Nov. 17 –– Financial markets were quiet or down a little today as the U.S. dollar rallied back to regain what it lost yesterday. Gold was steady to unchanged on the day.
The energy sector was steady, with crude up just slightly on the day.
The U.S. grain markets were mixed, with corn down slightly and wheat and beans up modestly.
The U.S. dollar regained the half a cent it lost yesterday; the Canadian dollar closed down 0.51 cents today at US95.03 cents.
The Dow Jones December quote closed up 30 points at 10,398 today.
Crude oil closed up 24 cents today at US$79.14 per barrel.
Corn closed even to down 1.4 cents a bushel today. Beans closed up 14.2 to 20 cents a bushel today.
Wheat futures were up seven to 14 cents a bushel today. Minneapolis December wheat closed up 7.6 cents a bushel today.
Canadian canola futures were up $3.60 to $4.60 per tonne today.
January Western barley futures closed down 50 cents per tonne at $157.50 today.
Speculative buying in the bean and wheat markets is what pushed these markets higher today.
Rains in the Midwest have helped to push the speculative position, as continued harvest delays in beans mean more uncertainty and provide opportunity for profits if the weather should persist.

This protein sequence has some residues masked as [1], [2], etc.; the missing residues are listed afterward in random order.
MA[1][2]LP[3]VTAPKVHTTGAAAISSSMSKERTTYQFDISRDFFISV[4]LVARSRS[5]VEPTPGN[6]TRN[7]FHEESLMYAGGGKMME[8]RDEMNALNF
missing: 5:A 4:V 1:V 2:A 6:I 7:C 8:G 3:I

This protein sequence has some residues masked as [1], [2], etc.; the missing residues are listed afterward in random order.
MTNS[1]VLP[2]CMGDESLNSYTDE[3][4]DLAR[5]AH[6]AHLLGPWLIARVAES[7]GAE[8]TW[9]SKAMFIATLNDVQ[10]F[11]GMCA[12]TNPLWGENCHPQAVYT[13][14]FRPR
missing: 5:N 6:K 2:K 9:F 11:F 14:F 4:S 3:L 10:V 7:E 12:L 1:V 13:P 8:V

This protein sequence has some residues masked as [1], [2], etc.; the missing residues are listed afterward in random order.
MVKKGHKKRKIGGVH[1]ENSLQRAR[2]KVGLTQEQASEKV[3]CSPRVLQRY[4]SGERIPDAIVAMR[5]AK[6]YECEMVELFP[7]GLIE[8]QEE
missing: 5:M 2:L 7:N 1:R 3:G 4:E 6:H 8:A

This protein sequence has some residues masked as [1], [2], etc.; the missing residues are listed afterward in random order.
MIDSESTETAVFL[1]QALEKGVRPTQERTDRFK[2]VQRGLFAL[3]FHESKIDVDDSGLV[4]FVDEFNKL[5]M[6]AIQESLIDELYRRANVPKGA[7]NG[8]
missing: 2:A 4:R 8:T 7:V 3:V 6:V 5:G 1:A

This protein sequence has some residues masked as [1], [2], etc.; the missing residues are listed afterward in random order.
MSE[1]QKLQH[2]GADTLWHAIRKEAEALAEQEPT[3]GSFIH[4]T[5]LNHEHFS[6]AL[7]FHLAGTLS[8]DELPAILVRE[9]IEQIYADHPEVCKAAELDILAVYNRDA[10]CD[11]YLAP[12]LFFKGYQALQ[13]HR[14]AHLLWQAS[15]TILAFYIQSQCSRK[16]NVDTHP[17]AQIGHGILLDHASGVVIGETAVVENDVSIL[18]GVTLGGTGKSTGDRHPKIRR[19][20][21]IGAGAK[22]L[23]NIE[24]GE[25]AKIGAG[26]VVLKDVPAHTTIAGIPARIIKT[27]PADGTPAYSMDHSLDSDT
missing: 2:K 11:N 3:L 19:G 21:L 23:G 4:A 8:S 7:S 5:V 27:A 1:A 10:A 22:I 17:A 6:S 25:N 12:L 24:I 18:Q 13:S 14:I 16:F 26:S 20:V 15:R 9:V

The drop in the Canadian dollar helped canola look more attractive but underlying concerns with China have kept buying to a minimum.
The Canadian Food Inspection Agency says it may have come up with a new test it can use for detecting blackleg in canola shipments destined for China. CFIA is working to refine the process to speed up the turnaround time for doing the test.
The original blotter tests usually took 20 days for a turn around and the CFIA hopes that with this new PCR technology it can reduce the turn around to 10 days.
This is a good step toward alleviating the concerns that the Chinese have and hopefully allow canola exports to China to resume with confidence.
That’s all for today. — Brian
— Brian Wittal has spent over 27 years in the grain industry, including as an elevator manager and producer services representative for Alberta Wheat Pool, a regional sales manager for AgPro Grain and farm business representative for the Canadian Wheat Board, where he helped design some of the new pricing programs. He also operates his own company providing marketing and risk management advice for Prairie grain producers. Brian’s daily commentaries focus on how domestic and world market conditions affect you directly as grain producers.
Brian welcomes feedback and information on market conditions in your area, such as current offering prices, basis levels, trucking premiums and special crops contracts. Contact Brian today.